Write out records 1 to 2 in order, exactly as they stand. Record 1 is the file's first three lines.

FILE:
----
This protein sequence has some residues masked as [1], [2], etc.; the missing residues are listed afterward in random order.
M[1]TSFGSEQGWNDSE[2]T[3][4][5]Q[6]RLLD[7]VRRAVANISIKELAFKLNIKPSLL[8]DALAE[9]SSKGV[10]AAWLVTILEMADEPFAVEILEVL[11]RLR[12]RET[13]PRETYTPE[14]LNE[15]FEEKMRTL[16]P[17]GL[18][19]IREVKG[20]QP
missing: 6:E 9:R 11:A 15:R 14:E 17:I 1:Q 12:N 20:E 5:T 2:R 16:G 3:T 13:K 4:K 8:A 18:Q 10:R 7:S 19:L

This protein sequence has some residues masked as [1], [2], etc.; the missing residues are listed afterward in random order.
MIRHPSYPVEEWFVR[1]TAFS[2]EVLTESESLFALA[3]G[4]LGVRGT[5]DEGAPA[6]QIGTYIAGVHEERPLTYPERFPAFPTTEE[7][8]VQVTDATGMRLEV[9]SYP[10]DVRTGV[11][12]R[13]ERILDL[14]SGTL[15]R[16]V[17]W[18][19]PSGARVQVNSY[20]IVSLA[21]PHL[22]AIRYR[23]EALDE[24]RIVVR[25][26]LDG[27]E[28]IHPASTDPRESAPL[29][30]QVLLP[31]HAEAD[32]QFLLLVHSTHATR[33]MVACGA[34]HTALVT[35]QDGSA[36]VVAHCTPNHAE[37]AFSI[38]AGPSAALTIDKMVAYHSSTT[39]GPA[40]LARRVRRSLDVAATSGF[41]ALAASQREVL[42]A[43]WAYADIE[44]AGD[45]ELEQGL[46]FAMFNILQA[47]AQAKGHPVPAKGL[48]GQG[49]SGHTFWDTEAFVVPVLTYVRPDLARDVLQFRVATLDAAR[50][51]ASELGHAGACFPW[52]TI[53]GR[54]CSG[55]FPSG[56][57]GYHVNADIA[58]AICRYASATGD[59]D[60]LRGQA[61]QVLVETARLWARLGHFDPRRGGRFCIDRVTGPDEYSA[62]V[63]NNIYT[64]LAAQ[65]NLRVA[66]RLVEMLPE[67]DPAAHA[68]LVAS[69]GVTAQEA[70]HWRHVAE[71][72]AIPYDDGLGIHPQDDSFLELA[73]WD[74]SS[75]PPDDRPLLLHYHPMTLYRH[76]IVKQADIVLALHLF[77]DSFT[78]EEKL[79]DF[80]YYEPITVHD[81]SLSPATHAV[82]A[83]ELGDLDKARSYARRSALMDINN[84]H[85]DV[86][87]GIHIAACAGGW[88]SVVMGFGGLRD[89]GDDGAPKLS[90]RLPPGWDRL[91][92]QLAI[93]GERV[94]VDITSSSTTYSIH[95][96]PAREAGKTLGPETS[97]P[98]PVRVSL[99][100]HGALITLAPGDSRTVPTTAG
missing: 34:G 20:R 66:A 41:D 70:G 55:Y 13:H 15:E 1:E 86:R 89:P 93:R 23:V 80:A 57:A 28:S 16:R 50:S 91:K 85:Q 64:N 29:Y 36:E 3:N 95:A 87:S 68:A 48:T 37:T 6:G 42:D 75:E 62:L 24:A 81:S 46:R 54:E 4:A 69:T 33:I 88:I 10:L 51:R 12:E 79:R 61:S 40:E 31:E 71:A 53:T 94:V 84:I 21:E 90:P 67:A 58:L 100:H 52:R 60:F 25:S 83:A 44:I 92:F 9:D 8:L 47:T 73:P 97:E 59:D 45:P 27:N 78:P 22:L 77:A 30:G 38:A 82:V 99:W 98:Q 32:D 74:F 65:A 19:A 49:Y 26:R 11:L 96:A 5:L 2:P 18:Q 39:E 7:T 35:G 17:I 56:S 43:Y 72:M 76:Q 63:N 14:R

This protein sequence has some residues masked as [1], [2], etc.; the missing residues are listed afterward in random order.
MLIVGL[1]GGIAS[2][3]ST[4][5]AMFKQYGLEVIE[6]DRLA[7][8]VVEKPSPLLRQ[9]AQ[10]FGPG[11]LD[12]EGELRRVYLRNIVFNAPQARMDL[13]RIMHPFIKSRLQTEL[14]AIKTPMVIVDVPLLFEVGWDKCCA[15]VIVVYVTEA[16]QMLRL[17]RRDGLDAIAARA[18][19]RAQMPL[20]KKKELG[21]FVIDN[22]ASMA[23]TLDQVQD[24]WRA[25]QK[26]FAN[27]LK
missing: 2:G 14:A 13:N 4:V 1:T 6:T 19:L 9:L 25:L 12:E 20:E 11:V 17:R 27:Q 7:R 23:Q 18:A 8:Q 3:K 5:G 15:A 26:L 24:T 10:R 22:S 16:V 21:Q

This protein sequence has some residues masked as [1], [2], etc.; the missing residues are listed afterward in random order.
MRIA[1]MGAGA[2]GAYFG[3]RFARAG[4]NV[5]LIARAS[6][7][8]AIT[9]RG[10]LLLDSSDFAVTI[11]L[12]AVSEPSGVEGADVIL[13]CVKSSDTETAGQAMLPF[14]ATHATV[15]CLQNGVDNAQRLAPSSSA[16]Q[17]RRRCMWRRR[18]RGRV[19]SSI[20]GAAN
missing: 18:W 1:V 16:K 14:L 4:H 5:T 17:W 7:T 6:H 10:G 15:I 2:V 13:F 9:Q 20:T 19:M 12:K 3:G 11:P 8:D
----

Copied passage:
This protein sequence has some residues masked as [1], [2], etc.; the missing residues are listed afterward in random order.
M[1]TSFGSEQGWNDSE[2]T[3][4][5]Q[6]RLLD[7]VRRAVANISIKELAFKLNIKPSLL[8]DALAE[9]SSKGV[10]AAWLVTILEMADEPFAVEILEVL[11]RLR[12]RET[13]PRETYTPE[14]LNE[15]FEEKMRTL[16]P[17]GL[18][19]IREVKG[20]QP
missing: 6:E 9:R 11:A 15:R 14:E 17:I 1:Q 12:N 20:E 5:T 2:R 16:G 3:T 13:K 4:K 8:A 18:Q 10:R 7:S 19:L

This protein sequence has some residues masked as [1], [2], etc.; the missing residues are listed afterward in random order.
MIRHPSYPVEEWFVR[1]TAFS[2]EVLTESESLFALA[3]G[4]LGVRGT[5]DEGAPA[6]QIGTYIAGVHEERPLTYPERFPAFPTTEE[7][8]VQVTDATGMRLEV[9]SYP[10]DVRTGV[11][12]R[13]ERILDL[14]SGTL[15]R[16]V[17]W[18][19]PSGARVQVNSY[20]IVSLA[21]PHL[22]AIRYR[23]EALDE[24]RIVVR[25][26]LDG[27]E[28]IHPASTDPRESAPL[29][30]QVLLP[31]HAEAD[32]QFLLLVHSTHATR[33]MVACGA[34]HTALVT[35]QDGSA[36]VVAHCTPNHAE[37]AFSI[38]AGPSAALTIDKMVAYHSSTT[39]GPA[40]LARRVRRSLDVAATSGF[41]ALAASQREVL[42]A[43]WAYADIE[44]AGD[45]ELEQGL[46]FAMFNILQA[47]AQAKGHPVPAKGL[48]GQG[49]SGHTFWDTEAFVVPVLTYVRPDLARDVLQFRVATLDAAR[50][51]ASELGHAGACFPW[52]TI[53]GR[54]CSG[55]FPSG[56][57]GYHVNADIA[58]AICRYASATGD[59]D[60]LRGQA[61]QVLVETARLWARLGHFDPRRGGRFCIDRVTGPDEYSA[62]V[63]NNIYT[64]LAAQ[65]NLRVA[66]RLVEMLPE[67]DPAAHA[68]LVAS[69]GVTAQEA[70]HWRHVAE[71][72]AIPYDDGLGIHPQDDSFLELA[73]WD[74]SS[75]PPDDRPLLLHYHPMTLYRH[76]IVKQADIVLALHLF[77]DSFT[78]EEKL[79]DF[80]YYEPITVHD[81]SLSPATHAV[82]A[83]ELGDLDKARSYARRSALMDINN[84]H[85]DV[86][87]GIHIAACAGGW[88]SVVMGFGGLRD[89]GDDGAPKLS[90]RLPPGWDRL[91][92]QLAI[93]GERV[94]VDITSSSTTYSIH[95][96]PAREAGKTLGPETS[97]P[98]PVRVSL[99][100]HGALITLAPGDSRTVPTTAG
missing: 34:G 20:R 66:A 41:D 70:G 55:Y 13:H 15:E 1:E 86:R 89:P 93:R 23:V 80:A 57:A 28:S 16:R 50:S 91:K 85:Q 64:N 29:Y 36:E 3:N 95:A 87:S 68:A 48:T 37:T 6:G 42:D 75:E 62:L 24:A 81:S 46:R 54:E 4:A 69:T 33:I 88:I 10:L 51:R 12:E 79:R 61:S 40:E 31:E 71:A 53:T 94:V 84:I 21:E 90:P 67:A 58:L 100:H 52:R 60:F 25:S 83:A 44:I 92:F 9:D 8:L 47:T 73:P 97:E 59:D 45:P 27:N 78:P 22:L 77:A 30:G 38:A 82:V 99:W 98:Q 32:D 74:F 65:A 19:A 49:Y 26:R 11:L 96:A 5:L 2:P 18:Q 39:E 7:T 35:G 17:I 56:S 43:Y 72:M 76:Q 63:N 14:R